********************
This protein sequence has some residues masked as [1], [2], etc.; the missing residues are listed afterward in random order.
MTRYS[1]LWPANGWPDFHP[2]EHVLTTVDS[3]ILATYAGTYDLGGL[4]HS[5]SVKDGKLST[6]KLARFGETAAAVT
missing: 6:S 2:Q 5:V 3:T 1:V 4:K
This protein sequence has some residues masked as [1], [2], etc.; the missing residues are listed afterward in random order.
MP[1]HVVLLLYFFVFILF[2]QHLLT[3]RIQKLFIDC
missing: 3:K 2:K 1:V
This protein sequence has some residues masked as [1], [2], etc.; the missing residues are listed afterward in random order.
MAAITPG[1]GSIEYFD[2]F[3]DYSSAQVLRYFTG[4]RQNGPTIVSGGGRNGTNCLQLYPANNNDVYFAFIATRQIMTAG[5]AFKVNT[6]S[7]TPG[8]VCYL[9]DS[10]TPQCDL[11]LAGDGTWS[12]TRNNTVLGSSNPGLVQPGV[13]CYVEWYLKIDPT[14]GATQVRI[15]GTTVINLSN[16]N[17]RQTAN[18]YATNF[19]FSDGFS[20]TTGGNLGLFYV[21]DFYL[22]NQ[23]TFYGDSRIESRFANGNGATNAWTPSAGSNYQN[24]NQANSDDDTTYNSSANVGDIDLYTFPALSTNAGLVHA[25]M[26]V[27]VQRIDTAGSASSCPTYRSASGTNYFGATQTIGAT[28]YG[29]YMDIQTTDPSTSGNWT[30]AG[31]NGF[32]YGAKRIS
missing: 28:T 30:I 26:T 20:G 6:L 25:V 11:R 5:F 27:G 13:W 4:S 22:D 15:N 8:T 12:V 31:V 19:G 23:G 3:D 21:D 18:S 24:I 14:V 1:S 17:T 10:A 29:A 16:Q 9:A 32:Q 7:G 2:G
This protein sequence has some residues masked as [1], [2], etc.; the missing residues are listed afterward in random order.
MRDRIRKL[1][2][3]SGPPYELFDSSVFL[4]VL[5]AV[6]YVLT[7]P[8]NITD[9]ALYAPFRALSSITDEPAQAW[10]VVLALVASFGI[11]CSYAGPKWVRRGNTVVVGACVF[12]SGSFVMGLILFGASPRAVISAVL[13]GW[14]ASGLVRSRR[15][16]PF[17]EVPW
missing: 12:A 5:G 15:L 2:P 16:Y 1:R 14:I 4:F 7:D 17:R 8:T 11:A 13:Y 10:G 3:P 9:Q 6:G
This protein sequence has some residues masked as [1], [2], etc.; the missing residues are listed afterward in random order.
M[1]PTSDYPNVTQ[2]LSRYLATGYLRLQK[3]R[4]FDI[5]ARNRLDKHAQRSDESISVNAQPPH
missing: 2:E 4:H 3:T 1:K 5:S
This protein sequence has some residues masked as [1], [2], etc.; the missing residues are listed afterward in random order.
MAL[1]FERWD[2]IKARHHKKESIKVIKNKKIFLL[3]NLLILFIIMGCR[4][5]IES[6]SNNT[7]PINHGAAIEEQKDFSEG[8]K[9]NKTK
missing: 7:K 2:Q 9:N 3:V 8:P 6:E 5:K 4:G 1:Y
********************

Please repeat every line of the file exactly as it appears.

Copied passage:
This protein sequence has some residues masked as [1], [2], etc.; the missing residues are listed afterward in random order.
MTRYS[1]LWPANGWPDFHP[2]EHVLTTVDS[3]ILATYAGTYDLGGL[4]HS[5]SVKDGKLST[6]KLARFGETAAAVT
missing: 6:S 2:Q 5:V 3:T 1:V 4:K
This protein sequence has some residues masked as [1], [2], etc.; the missing residues are listed afterward in random order.
MP[1]HVVLLLYFFVFILF[2]QHLLT[3]RIQKLFIDC
missing: 3:K 2:K 1:V
This protein sequence has some residues masked as [1], [2], etc.; the missing residues are listed afterward in random order.
MAAITPG[1]GSIEYFD[2]F[3]DYSSAQVLRYFTG[4]RQNGPTIVSGGGRNGTNCLQLYPANNNDVYFAFIATRQIMTAG[5]AFKVNT[6]S[7]TPG[8]VCYL[9]DS[10]TPQCDL[11]LAGDGTWS[12]TRNNTVLGSSNPGLVQPGV[13]CYVEWYLKIDPT[14]GATQVRI[15]GTTVINLSN[16]N[17]RQTAN[18]YATNF[19]FSDGFS[20]TTGGNLGLFYV[21]DFYL[22]NQ[23]TFYGDSRIESRFANGNGATNAWTPSAGSNYQN[24]NQANSDDDTTYNSSANVGDIDLYTFPALSTNAGLVHA[25]M[26]V[27]VQRIDTAGSASSCPTYRSASGTNYFGATQTIGAT[28]YG[29]YMDIQTTDPSTSGNWT[30]AG[31]NGF[32]YGAKRIS
missing: 28:T 30:I 26:T 20:G 6:L 25:V 11:R 5:F 27:G 13:W 4:S 22:D 15:N 8:T 12:V 31:V 19:G 23:G 3:D 21:D 18:S 24:I 14:V 1:S 17:T 10:A 29:A 16:Q 9:A 32:Q 7:G 2:G
This protein sequence has some residues masked as [1], [2], etc.; the missing residues are listed afterward in random order.
MRDRIRKL[1][2][3]SGPPYELFDSSVFL[4]VL[5]AV[6]YVLT[7]P[8]NITD[9]ALYAPFRALSSITDEPAQAW[10]VVLALVASFGI[11]CSYAGPKWVRRGNTVVVGACVF[12]SGSFVMGLILFGASPRAVISAVL[13]GW[14]ASGLVRSRR[15][16]PF[17]EVPW
missing: 12:A 5:G 15:L 2:P 16:Y 1:R 14:I 4:F 7:D 17:R 8:T 11:A 13:Y 10:G 3:P 9:Q 6:G
This protein sequence has some residues masked as [1], [2], etc.; the missing residues are listed afterward in random order.
M[1]PTSDYPNVTQ[2]LSRYLATGYLRLQK[3]R[4]FDI[5]ARNRLDKHAQRSDESISVNAQPPH
missing: 2:E 4:H 3:T 1:K 5:S
This protein sequence has some residues masked as [1], [2], etc.; the missing residues are listed afterward in random order.
MAL[1]FERWD[2]IKARHHKKESIKVIKNKKIFLL[3]NLLILFIIMGCR[4][5]IES[6]SNNT[7]PINHGAAIEEQKDFSEG[8]K[9]NKTK
missing: 7:K 2:Q 9:N 3:V 8:P 6:E 5:K 4:G 1:Y